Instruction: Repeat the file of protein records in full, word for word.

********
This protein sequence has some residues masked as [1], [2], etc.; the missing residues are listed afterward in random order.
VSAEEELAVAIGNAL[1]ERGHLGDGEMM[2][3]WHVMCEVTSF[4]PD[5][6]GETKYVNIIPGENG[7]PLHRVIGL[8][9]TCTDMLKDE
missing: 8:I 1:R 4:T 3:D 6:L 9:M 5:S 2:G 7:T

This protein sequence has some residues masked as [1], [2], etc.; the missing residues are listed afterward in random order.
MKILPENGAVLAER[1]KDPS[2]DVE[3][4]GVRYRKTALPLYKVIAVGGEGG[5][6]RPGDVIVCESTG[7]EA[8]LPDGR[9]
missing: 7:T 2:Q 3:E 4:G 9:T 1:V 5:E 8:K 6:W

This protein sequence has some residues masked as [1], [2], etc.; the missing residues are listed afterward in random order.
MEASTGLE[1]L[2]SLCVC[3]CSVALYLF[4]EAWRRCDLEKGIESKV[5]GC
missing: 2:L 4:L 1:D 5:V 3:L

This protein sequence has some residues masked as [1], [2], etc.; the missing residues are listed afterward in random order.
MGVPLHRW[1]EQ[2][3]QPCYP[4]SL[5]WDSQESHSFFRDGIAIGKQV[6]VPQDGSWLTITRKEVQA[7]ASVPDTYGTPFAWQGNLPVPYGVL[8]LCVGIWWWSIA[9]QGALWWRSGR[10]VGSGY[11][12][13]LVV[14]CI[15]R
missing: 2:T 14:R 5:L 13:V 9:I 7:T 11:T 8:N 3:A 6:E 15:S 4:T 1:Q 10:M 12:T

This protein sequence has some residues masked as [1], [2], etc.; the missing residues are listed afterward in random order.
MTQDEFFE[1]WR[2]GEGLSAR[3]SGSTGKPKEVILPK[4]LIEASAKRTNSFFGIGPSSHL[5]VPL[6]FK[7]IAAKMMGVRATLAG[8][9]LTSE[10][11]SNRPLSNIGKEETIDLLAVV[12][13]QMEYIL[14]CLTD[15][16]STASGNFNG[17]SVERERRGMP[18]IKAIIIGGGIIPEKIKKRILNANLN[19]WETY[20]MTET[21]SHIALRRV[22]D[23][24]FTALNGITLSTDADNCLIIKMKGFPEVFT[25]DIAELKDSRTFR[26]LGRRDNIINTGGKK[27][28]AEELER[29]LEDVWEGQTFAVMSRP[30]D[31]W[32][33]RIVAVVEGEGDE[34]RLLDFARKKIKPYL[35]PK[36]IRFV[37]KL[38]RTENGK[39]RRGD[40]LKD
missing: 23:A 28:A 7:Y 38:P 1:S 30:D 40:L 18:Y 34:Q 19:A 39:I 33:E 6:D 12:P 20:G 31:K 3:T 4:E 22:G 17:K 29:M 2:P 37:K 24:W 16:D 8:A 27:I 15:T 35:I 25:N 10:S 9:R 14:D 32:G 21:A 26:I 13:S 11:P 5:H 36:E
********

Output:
This protein sequence has some residues masked as [1], [2], etc.; the missing residues are listed afterward in random order.
VSAEEELAVAIGNAL[1]ERGHLGDGEMM[2][3]WHVMCEVTSF[4]PD[5][6]GETKYVNIIPGENG[7]PLHRVIGL[8][9]TCTDMLKDE
missing: 8:I 1:R 4:T 3:D 6:L 9:M 5:S 2:G 7:T

This protein sequence has some residues masked as [1], [2], etc.; the missing residues are listed afterward in random order.
MKILPENGAVLAER[1]KDPS[2]DVE[3][4]GVRYRKTALPLYKVIAVGGEGG[5][6]RPGDVIVCESTG[7]EA[8]LPDGR[9]
missing: 7:T 2:Q 3:E 4:G 9:T 1:V 5:E 8:K 6:W

This protein sequence has some residues masked as [1], [2], etc.; the missing residues are listed afterward in random order.
MEASTGLE[1]L[2]SLCVC[3]CSVALYLF[4]EAWRRCDLEKGIESKV[5]GC
missing: 2:L 4:L 1:D 5:V 3:L

This protein sequence has some residues masked as [1], [2], etc.; the missing residues are listed afterward in random order.
MGVPLHRW[1]EQ[2][3]QPCYP[4]SL[5]WDSQESHSFFRDGIAIGKQV[6]VPQDGSWLTITRKEVQA[7]ASVPDTYGTPFAWQGNLPVPYGVL[8]LCVGIWWWSIA[9]QGALWWRSGR[10]VGSGY[11][12][13]LVV[14]CI[15]R
missing: 2:T 14:R 5:L 13:V 9:I 7:T 11:T 8:N 3:A 6:E 15:S 4:T 1:Q 10:M 12:T

This protein sequence has some residues masked as [1], [2], etc.; the missing residues are listed afterward in random order.
MTQDEFFE[1]WR[2]GEGLSAR[3]SGSTGKPKEVILPK[4]LIEASAKRTNSFFGIGPSSHL[5]VPL[6]FK[7]IAAKMMGVRATLAG[8][9]LTSE[10][11]SNRPLSNIGKEETIDLLAVV[12][13]QMEYIL[14]CLTD[15][16]STASGNFNG[17]SVERERRGMP[18]IKAIIIGGGIIPEKIKKRILNANLN[19]WETY[20]MTET[21]SHIALRRV[22]D[23][24]FTALNGITLSTDADNCLIIKMKGFPEVFT[25]DIAELKDSRTFR[26]LGRRDNIINTGGKK[27][28]AEELER[29]LEDVWEGQTFAVMSRP[30]D[31]W[32][33]RIVAVVEGEGDE[34]RLLDFARKKIKPYL[35]PK[36]IRFV[37]KL[38]RTENGK[39]RRGD[40]LKD
missing: 23:A 28:A 7:Y 38:P 1:S 30:D 40:L 18:Y 34:Q 19:A 39:I 33:E 6:D 12:P 20:G 31:K 3:T 4:E 22:G 17:K 29:M 2:P 37:K 24:W 16:D 8:A 27:I 15:T 35:I 25:N 10:S 9:R 14:D 32:G 21:A 26:I 13:S 11:P 5:H 36:E